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Mk7 '09 Zetec Sound System Upgrade


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#1 PointyB

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Posted 20 October 2010 - 02:16 PM

I have had my car for about a year and a half now. Although I was initially very happy with the sound system (I have see many other cars with terrible sound systems unless you buy an expensive one), I am now looking to change it for something a lot better. The issue I currently have with my one is that the door (or at least the car) tends to rattle when there is average-high bass. On top of that, I just want something that sounds a lot better than the current one.

Would anyone recommend what to get installed (I will want it done professionally)? Would someone like Ford or Halfords have services to upgrade my sound system? If so, how much might it set me back, including installation? Links would be great too :)

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#2 fryboi

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Posted 20 October 2010 - 03:26 PM

I agree, the standard system is pretty awful. The speakers in the doors are going to rattle unless you get some sound deadening but that's pretty expensive. Best bet is to turn the bass all the way down to -8 on your head unit and get a subwoofer for your bass. this means you can crank up the volume on the stock speakers without them vibrating as they are only producing mid and high frequency sound. If your looking for it to be louder then your going to need to replace the stock speakers. pioneer do speakers designed to go into the fiesta speakers these would be suitable to use with the standard head unit or an aftermarket head unit. If your planning on getting an aftermarket head unit you will need a fascia and obviously a head unit. Pretty much any head unit you buy will be superior quality but make sure you have at least 1 pair of RCA ouputs as this will make connecting the subwoofer a lot easier.

#3 AntonyJ

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Posted 21 October 2010 - 09:12 AM

I have had my car for about a year and a half now. Although I was initially very happy with the sound system (I have see many other cars with terrible sound systems unless you buy an expensive one), I am now looking to change it for something a lot better. The issue I currently have with my one is that the door (or at least the car) tends to rattle when there is average-high bass. On top of that, I just want something that sounds a lot better than the current one.

Would anyone recommend what to get installed (I will want it done professionally)? Would someone like Ford or Halfords have services to upgrade my sound system? If so, how much might it set me back, including installation? Links would be great too :)

This comes up regularly, see e.g. my post (with pics!)
You need some decent speakers (pretty much any 6.5"/17cm speaker will be better than the originals) and they need to be mounted properly to the doors (you'll see I made my own rigid rings out of ply). The main driver in the front and the dual-cone driver in the back is easy to replace (do you have rear speakers?) but the front tweeter is more complicated. The ones fryboi linked to might be a bit easier than mine, which I put on top of the dash.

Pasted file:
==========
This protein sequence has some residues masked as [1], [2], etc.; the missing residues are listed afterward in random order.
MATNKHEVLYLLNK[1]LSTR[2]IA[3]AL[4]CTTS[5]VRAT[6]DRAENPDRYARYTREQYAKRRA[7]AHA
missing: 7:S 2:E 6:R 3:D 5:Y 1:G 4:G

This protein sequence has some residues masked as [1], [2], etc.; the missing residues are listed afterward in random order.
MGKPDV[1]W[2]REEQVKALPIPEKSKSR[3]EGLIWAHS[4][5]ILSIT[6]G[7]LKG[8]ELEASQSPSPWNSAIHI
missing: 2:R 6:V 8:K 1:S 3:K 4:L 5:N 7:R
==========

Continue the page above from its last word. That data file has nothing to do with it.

Some sound deadening is helpful, I added some to the outer skin of the door and to a few points on the inner shield. I also added sound absorbing foam to the back of the door card to eliminate the rattle and help cut road noise. Foam draft-proofing strip from Wickes was useful to fill gaps.
Replacing the head unit would be an expensive undertaking and you'd loose the integrated features of the original (e.g. the steering wheel controls). These days I don't think there's much difference in the quality of the source units anyway - they all use the same chips, and any difference will be masked by the problems of listening in a car. It might be worth adding an amplifier between the head unit and the speakers as the one in the head unit is a bit weak. If you're into bass, then definitely add a subwoofer, either something subtle under the passenger seat, or sacrifice half your boot space if that's your thing.
As for fitting, I did all the work myself. If you need help, then I'd get a local specialist installer rather than Halfords or your dealer where it's pot luck whether they'll have someone competent. And adding sound deadening and generally making sure the install is done right takes time so won't be cheap.

#4 sparticus5

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Posted 21 October 2010 - 12:44 PM

I have to disagree with the above post. In general, OEM speakers are far more suited to the OEM headunit. If you install different speakers then the likelyhood is they'll sound 'tinny', you won't get anywhere near the same bass.

There are two problems with the latest Fiesta + upgraded audio, well three actually:

1: decent quality aftermarket speakers need power to work and most OEM headunits seriously lack power. If you were to install say even the most basic Alpine headunit with the OEM speakers currently in your car then the sound would be much improved. Of course that's not an option.

2: The signal output from Ford's headunit (as with most OEM) is awful. The Bass and Treble controls are pretty dire, as for that mid-range setting! It's a poor excuse for an equaliser.

3: You can't install a decent aftermarket head unit in the latest Fiesta.

So what do you do? Well I'm afraid not much to be honest. Yes you can start mucking around with the various sub options but that'll only mask the poor sound, it certainly won't improve anything. If you seriously want to improve matters then I'm afraid it'd cost a fair bit of money. Assuming you have rear speakers in the car, I'd suggest looking for a decent amp which accepts speaker level input and one which has a variety of adjustable gains. I'd run the front speaker input's into the amp, let the amp boost the signal then feed that back to a set of components in the front (the power of which match the amp's output). Those components must come with a standalone crossover. I'd fit the mid-range units in the doors and as mentioned by someone above, mount the tweeters on the dash as far forward as possible.